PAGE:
Around

I'm pretty sure you have heard 'around' a lot before. In this lesson, we are going to learn all about it. Come on.

'Around' is pretty common in the English language. It mainly functions as an adverb and a prepsition. In this lesson, we will discuss how to learn and use it.

Functions of 'Around'

'Around' as an Adverb

As stated above, 'around' can be an adverb. Below, we are going to analyze the different kinds of adverbs it can be:

Use

'Around' as an Adverb of Movement and Direction

'Around' can be used as an adverb of movement and direction and show something/someone moving. Let us take a look at the list below to understand all about its different meanings in this category:

  • When we want to indicate that something is surrounding someone/something, we use 'around':

Imagine owning a cottage with trees and colorful flowers all around.

Last night, I saw witches all around me in my dream.

  • When something is moving in circles, we use 'around':

The Ferris Wheel just goes around all day.

The wheels have finally started going around.

  • When we want to show moving to some places, we use 'around':

When I got home, there were many Hogwarts letters flying around.

In the daytime, many people are rushing around in the city.

  • When we want to move in a way to be on the opposite of our former position:

The cockroach suddenly turned around and ran towards me.

She was constantly biting her nails and looking around.

'Around' as an Adverb of Manner

We can also use 'around' as an adverb of manner. Below, we have provided a list of all its meanings for you:

  • When we want to show that something/someone is available, we use 'around':

A : Haven't you seen Martha?

B : We were talking a while ago. She should be around there.

I thought I heard someone screaming. Is everyone all right around here?

  • We use 'around' when someone is active and famous in a particular field:

Judith Fetterly has been around as a literary critic for a while.

Julie Andrews has been around as an actress since the 70s.

Position in a Sentence

As you know, adverbs mainly come after adjectives, verbs, and other adverbs and modify them. Let us take a look at the following examples for more clarification:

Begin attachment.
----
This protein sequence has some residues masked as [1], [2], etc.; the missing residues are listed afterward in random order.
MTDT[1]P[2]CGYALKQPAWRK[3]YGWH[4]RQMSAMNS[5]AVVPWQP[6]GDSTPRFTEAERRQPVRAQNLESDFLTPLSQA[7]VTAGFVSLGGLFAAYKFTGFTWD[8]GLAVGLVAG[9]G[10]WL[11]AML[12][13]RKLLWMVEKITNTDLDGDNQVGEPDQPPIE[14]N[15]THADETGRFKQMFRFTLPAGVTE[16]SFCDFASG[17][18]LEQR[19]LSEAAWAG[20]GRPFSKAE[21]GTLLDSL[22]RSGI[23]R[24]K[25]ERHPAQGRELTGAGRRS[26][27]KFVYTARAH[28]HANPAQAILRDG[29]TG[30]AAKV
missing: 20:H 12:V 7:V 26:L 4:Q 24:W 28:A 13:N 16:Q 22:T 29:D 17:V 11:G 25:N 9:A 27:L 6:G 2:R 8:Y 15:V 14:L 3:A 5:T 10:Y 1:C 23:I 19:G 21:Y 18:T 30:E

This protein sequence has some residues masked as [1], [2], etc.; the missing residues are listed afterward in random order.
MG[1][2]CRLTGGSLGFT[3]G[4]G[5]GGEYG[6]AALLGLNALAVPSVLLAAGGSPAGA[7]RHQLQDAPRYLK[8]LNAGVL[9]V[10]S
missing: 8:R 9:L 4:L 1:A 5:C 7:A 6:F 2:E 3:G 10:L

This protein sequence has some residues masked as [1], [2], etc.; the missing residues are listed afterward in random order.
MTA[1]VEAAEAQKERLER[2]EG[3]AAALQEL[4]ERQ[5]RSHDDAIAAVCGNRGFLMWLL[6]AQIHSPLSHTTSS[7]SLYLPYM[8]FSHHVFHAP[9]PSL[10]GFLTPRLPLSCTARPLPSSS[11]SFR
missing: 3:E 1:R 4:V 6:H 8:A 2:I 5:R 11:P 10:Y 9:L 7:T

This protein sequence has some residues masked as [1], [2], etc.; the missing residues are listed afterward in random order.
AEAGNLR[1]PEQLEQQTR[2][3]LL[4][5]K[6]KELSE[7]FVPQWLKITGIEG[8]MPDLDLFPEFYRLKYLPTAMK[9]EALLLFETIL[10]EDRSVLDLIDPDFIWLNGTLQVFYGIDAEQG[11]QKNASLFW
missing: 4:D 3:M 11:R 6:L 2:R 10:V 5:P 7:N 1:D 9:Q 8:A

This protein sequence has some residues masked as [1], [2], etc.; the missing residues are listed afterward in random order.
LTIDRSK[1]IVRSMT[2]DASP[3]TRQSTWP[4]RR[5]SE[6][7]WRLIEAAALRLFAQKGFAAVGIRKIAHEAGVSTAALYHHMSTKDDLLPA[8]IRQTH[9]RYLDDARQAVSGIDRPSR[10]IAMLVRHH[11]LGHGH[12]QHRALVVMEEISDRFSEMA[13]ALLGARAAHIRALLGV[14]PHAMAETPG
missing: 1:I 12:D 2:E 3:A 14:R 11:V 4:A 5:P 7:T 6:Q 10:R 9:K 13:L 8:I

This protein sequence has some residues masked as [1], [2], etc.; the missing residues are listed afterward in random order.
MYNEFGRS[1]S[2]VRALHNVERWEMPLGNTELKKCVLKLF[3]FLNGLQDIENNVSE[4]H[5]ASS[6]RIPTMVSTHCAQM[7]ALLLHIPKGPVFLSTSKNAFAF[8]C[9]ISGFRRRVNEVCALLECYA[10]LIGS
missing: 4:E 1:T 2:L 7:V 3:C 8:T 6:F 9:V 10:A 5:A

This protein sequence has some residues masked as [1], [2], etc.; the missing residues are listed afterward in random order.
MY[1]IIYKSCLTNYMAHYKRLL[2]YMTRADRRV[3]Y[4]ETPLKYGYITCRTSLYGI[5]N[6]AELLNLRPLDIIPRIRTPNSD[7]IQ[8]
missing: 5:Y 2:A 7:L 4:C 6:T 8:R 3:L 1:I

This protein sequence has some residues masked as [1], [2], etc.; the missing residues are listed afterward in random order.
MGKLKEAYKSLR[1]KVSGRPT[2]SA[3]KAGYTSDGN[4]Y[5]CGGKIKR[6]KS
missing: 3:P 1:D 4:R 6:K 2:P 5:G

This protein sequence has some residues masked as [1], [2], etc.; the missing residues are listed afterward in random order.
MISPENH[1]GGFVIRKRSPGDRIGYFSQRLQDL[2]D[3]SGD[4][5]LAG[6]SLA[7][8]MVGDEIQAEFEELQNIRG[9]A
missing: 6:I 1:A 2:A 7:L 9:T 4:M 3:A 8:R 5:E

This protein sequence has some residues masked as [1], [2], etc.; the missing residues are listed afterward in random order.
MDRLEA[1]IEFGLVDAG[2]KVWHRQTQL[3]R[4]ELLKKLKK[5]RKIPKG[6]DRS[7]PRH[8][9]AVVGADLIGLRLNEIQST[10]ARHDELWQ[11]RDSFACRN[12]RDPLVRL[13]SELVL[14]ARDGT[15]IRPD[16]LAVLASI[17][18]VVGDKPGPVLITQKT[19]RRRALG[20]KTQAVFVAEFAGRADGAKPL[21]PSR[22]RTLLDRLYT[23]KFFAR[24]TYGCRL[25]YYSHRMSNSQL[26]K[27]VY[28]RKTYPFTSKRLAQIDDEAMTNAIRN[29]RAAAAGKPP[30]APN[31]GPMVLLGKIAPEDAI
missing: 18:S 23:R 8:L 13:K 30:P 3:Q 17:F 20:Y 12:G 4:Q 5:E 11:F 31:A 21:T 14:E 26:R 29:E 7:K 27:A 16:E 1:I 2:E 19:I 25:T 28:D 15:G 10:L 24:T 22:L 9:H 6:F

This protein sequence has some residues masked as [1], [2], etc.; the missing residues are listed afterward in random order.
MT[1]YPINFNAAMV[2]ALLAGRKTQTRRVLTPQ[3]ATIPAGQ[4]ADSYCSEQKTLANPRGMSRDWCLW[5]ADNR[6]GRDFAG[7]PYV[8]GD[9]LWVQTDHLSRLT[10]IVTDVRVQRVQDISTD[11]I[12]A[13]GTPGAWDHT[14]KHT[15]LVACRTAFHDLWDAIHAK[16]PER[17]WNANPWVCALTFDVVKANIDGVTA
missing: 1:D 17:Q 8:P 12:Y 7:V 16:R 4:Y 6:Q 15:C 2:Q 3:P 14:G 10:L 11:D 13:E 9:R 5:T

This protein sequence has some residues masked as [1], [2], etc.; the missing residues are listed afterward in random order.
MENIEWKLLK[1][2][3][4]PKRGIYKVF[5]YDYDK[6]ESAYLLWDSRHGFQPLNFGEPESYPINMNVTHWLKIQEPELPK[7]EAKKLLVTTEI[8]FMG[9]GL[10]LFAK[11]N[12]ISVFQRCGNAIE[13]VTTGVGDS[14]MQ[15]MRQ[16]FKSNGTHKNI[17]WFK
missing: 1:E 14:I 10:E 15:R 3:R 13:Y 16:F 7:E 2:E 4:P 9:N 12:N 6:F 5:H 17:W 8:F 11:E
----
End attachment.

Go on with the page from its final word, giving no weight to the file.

As the map shows, the amusement park is somewhere around here.

The children better stop fooling around.

'Around' as a Preposition

As stated above, 'around' can function as a preposition, too. Below, we are going to learn all about the different kinds of prepositions it can be:

Use

'Around' as a Preposition of Movement and Direction

'Around' can sometimes function as a preposition of movement and direction. Below, we have provided you with a list to get a glimpse of all its meanings:

  • When we want to show that something is surrounding something/someone, we use 'around':

The goth girl put an arm around her girlfriend.

Before the great war, the mansion was built around the square.

  • When we want to indicate that something/someone is on the other side of another:

There is a drug store just around the corner.

The bike riders just came around the curve.

  • When we want to show movement in circles:

Couples started moving around the dance floor.

The red team are running around the balls.

  • When we want to show movement from one place to another. Look below:

I saw many people running around the streets.

Most of the elephants were slowly walking around the forest.

  • When we want to show something in relation to another, we use 'around':

My daughter has some problem around being confident in public.

My therapist has many approaches around the healing process.

Position in a Sentence

Since 'around' is a preposition here, it mainly comes before nouns and noun phrases. Let us take a look at the following examples:

Just around Fleet street, you can find Mr. Todd.

The boys started running around the girls.

Idioms and Expressions

We have a few idioms with 'around. Below, we are going to learn all about them:

  • Around and around: When something/someone is moving in circles continuously, we use this one:

The skaters went around and around.

I could see colorful light beams dancing around and around.

  • Around the clock: When something goes on non-stop:

If you want a baby, be prepared to care for it around the clock.

My supervisor talked for two hours around the clock.

  • Just around the corner: When we want to show that something/someone is very close to us:

A : Could you tell me where the library is again?

B : Yes, it's just around the corner. It's just two blocks away.

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